Philo Taylor Farnsworth was an American inventor who invented the first ever fully functional all-electronic picture pickup device (or video camera tube) and the first ever fully functional and complete all-electronic TV system. He was also the first man to show the system to the general public. Farnsworth, who developed a television system with camera and receiver, later produced the system commercially under the Farnsworth Television and Radio Corporation in Fort Wayne, Indiana. The great American inventor also invented the Farnsworth“Hirsch fusor, a small nuclear fusion device. Although this device isn't practical enough to generate nuclear energy, it manages to serve as a feasible source of neutrons. Farnsworth's inventions also contributed to the creation of the electron microscope, gastroscope, baby incubator, and astronomical telescope. All these contributions earned him numerous awards and honours. Various memorials were built in his name and a few streets/awards were named after him; for instance, The Philo Awards (annual public-access television cable competition) and the ˜The Genius of Green Street' are named after Farnsworth. The Letterman Digital Arts Center, located in San Francisco, built a statue of him in order to honor the great inventor.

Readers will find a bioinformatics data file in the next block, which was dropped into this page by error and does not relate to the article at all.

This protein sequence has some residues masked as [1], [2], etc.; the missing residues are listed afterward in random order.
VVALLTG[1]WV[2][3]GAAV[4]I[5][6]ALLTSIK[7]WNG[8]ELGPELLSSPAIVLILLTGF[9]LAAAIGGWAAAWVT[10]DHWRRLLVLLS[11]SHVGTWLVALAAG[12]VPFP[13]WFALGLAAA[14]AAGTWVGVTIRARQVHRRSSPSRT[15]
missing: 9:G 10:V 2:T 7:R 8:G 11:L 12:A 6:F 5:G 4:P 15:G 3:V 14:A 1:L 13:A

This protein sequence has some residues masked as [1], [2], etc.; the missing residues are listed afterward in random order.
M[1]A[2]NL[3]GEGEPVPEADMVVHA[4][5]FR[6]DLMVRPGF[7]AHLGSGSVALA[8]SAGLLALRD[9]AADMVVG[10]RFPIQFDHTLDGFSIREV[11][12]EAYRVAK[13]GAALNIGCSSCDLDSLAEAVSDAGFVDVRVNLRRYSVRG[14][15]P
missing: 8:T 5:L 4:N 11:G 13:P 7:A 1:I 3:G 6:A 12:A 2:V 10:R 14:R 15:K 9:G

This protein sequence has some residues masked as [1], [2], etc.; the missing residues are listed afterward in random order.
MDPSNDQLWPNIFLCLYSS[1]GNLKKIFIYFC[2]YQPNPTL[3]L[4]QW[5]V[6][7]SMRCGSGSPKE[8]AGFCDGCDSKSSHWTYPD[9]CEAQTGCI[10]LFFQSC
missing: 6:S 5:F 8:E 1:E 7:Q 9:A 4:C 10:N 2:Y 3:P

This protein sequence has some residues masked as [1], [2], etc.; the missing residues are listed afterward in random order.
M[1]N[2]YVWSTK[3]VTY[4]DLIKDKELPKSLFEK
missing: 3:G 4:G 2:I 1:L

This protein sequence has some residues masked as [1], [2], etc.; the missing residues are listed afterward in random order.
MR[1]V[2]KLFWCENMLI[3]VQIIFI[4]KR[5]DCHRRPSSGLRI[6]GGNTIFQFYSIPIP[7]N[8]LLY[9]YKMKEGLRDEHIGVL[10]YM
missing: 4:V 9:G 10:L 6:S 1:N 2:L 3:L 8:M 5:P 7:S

Named by Time magazine as the ˜one of the most influential people in the world', Linus Torvalds is the creative genius behind the Linux kernel operating system. He wrote it as a part of his Master's thesis titled, ˜Linux: A Portable Operating System' at the young age of 21. Listed in The Britannica Guide's 'The 100 Most Influential Inventors of All Time', he is also listed 17th on the Time magazines poll of ˜Time 100: The Most Important People of the Century'. He is one of the world's most renowned software programmers, who revolutionised the computer industry. He even has an asteroid and an asteroid moon named after him. He is the owner of the Linux trademark and is one of the highest authorities who decide the incorporation of new codes. He has a total of 35 applied and granted patents internationally. He served as one of the chief architects of the Linux kernel operating system and currently works as the main coordinator of the project. He has authored a memoir titled, ˜Just for Fun: The Story of an Accidental Revolutionary'.
Software developer and engineer known for creating the app Tweetie, which helped popularize the pull-to-refresh feature on touchscreen devices. He founded the app-creation company atebits.
German automotive engineer who created the Volkswagen Beetle and the early Porsche cars. He also created the first electric hybrid automobile.